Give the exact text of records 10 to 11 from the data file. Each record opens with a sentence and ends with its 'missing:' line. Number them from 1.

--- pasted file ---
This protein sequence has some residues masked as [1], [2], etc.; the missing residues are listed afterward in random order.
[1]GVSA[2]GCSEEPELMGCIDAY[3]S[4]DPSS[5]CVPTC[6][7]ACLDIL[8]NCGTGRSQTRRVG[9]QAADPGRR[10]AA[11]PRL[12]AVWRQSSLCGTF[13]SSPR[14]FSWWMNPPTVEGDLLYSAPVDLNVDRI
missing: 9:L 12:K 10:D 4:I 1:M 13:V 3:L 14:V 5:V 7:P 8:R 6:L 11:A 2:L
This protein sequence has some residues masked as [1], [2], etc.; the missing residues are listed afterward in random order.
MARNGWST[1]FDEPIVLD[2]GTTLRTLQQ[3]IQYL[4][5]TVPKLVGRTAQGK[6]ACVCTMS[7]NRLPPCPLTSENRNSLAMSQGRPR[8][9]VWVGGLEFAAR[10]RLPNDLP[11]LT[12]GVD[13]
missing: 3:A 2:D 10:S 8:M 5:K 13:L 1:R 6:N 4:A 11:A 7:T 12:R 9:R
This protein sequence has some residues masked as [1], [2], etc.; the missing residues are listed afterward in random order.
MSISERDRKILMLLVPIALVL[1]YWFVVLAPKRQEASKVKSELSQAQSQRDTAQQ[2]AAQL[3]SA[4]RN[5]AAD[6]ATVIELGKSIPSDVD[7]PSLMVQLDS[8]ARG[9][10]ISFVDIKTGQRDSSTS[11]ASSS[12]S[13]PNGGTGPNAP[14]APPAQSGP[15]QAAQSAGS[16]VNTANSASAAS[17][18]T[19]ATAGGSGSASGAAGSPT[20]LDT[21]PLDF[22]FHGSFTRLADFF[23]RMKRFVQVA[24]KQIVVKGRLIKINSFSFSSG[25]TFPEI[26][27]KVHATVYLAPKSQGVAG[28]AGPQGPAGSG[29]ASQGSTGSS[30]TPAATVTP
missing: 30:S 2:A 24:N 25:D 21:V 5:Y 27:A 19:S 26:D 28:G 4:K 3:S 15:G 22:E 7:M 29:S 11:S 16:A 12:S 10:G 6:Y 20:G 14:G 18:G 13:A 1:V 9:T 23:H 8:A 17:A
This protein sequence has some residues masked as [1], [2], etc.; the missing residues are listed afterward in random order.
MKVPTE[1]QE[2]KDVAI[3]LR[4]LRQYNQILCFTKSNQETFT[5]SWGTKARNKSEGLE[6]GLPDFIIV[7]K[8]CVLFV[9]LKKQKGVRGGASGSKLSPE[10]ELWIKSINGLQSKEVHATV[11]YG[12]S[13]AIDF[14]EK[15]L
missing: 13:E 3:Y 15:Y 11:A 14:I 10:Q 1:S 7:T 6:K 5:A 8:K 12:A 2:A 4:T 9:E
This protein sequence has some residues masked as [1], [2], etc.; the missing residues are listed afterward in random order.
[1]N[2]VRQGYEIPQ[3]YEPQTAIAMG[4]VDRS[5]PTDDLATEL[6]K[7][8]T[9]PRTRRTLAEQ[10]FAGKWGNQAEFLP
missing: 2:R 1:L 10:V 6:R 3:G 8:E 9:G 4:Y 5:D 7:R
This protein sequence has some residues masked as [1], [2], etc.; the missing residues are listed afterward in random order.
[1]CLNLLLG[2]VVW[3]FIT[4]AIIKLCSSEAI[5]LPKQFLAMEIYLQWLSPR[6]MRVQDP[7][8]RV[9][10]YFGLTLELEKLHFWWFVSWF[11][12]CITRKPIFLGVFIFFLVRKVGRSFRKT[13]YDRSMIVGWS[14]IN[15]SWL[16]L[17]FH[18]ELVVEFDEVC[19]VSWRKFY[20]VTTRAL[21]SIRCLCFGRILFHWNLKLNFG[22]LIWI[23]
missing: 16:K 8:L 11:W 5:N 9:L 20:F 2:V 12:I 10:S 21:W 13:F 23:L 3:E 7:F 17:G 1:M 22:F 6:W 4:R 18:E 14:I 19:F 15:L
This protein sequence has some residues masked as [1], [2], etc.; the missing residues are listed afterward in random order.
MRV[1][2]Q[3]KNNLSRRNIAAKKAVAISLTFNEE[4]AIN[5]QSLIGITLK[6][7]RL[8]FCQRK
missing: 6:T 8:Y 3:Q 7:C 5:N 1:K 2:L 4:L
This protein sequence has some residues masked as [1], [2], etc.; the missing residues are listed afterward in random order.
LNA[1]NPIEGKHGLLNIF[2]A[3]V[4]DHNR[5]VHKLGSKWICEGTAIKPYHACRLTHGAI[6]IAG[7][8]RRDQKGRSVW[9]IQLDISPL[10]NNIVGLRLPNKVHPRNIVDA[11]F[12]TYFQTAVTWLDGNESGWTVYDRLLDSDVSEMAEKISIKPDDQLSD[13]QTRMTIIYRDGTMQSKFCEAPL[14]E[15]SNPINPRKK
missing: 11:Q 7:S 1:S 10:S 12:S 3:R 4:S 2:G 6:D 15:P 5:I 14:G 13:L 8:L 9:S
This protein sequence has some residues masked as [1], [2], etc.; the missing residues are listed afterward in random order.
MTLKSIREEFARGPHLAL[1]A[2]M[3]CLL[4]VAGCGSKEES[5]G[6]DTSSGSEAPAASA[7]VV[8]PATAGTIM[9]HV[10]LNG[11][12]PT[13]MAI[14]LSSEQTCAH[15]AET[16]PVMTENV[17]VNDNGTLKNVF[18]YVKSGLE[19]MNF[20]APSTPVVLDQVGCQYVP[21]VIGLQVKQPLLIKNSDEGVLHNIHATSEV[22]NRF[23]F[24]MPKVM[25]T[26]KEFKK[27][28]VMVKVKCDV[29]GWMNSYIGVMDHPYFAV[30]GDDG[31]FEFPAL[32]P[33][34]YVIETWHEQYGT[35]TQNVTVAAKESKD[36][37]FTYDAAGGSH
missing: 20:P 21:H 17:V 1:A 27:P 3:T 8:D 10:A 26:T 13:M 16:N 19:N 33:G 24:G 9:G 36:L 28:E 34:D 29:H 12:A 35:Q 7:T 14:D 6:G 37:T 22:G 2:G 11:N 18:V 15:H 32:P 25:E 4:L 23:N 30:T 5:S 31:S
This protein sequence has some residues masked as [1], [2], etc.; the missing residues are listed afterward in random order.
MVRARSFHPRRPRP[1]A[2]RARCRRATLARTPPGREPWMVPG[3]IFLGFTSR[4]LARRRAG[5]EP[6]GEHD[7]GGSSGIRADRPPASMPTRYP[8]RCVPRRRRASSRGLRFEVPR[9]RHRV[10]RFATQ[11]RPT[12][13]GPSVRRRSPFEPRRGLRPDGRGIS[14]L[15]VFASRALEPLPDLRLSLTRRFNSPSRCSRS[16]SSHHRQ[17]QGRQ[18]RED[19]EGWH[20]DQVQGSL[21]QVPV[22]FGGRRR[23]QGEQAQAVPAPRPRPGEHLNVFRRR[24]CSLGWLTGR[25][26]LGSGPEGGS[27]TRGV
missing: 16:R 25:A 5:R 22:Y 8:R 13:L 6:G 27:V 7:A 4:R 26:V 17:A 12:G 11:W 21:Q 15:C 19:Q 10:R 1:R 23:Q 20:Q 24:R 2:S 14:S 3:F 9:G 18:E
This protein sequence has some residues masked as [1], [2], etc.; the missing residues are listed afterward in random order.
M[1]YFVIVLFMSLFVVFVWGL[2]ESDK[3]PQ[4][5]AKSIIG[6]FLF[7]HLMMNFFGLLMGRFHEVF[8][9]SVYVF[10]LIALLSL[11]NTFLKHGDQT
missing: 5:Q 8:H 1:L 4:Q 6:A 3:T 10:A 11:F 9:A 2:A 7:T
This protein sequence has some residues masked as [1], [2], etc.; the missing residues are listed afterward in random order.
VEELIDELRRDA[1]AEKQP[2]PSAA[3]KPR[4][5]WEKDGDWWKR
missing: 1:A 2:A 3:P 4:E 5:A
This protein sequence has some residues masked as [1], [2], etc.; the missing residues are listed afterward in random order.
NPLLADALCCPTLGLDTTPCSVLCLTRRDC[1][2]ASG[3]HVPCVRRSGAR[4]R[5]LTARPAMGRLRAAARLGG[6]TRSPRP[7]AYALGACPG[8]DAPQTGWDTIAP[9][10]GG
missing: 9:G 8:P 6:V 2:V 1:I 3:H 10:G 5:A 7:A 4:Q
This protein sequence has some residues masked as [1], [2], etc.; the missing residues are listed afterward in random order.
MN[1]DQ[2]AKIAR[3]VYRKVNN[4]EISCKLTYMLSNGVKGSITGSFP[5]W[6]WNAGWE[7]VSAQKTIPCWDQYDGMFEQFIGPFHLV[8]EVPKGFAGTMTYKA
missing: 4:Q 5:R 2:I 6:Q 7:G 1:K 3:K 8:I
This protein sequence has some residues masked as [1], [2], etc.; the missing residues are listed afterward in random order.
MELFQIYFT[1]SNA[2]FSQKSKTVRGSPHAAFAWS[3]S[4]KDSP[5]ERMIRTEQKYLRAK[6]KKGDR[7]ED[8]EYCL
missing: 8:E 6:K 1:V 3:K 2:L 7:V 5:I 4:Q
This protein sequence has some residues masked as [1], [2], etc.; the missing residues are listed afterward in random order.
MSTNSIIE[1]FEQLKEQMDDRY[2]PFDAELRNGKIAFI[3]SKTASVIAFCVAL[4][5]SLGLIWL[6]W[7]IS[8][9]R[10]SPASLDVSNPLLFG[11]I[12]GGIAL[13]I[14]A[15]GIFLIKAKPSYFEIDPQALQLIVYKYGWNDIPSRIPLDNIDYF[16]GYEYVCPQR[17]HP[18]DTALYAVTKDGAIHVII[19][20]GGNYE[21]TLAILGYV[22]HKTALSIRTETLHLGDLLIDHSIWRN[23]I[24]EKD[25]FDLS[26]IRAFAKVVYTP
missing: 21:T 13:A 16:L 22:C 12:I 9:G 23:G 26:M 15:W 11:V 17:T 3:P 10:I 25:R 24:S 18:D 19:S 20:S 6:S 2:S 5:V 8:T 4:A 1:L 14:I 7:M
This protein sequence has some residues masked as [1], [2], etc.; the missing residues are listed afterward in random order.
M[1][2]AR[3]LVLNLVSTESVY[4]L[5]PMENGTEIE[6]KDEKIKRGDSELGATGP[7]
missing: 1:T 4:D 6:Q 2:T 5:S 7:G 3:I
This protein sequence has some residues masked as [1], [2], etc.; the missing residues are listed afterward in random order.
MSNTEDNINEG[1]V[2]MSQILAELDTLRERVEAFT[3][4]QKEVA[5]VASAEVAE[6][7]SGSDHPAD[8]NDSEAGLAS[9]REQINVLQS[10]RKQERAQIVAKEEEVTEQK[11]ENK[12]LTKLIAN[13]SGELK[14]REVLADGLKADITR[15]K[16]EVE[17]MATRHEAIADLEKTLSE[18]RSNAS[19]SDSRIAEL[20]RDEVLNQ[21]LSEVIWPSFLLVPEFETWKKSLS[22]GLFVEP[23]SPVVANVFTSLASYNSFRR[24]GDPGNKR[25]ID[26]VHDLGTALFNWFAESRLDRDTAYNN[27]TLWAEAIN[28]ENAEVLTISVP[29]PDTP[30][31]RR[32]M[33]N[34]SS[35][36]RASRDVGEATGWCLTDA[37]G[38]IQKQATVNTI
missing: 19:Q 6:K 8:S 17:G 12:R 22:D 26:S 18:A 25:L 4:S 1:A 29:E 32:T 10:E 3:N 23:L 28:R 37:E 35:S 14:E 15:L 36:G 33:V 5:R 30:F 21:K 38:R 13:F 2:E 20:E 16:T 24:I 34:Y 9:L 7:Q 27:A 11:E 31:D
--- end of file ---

This protein sequence has some residues masked as [1], [2], etc.; the missing residues are listed afterward in random order.
MVRARSFHPRRPRP[1]A[2]RARCRRATLARTPPGREPWMVPG[3]IFLGFTSR[4]LARRRAG[5]EP[6]GEHD[7]GGSSGIRADRPPASMPTRYP[8]RCVPRRRRASSRGLRFEVPR[9]RHRV[10]RFATQ[11]RPT[12][13]GPSVRRRSPFEPRRGLRPDGRGIS[14]L[15]VFASRALEPLPDLRLSLTRRFNSPSRCSRS[16]SSHHRQ[17]QGRQ[18]RED[19]EGWH[20]DQVQGSL[21]QVPV[22]FGGRRR[23]QGEQAQAVPAPRPRPGEHLNVFRRR[24]CSLGWLTGR[25][26]LGSGPEGGS[27]TRGV
missing: 16:R 25:A 5:R 22:Y 8:R 13:L 6:G 27:V 7:A 4:R 26:V 17:A 12:G 11:W 21:Q 15:C 19:Q 10:R 1:R 23:Q 20:Q 24:R 2:S 14:S 3:F 9:G 18:E
This protein sequence has some residues masked as [1], [2], etc.; the missing residues are listed afterward in random order.
M[1]YFVIVLFMSLFVVFVWGL[2]ESDK[3]PQ[4][5]AKSIIG[6]FLF[7]HLMMNFFGLLMGRFHEVF[8][9]SVYVF[10]LIALLSL[11]NTFLKHGDQT
missing: 5:Q 8:H 1:L 4:Q 6:A 3:T 10:A 11:F 9:A 2:A 7:T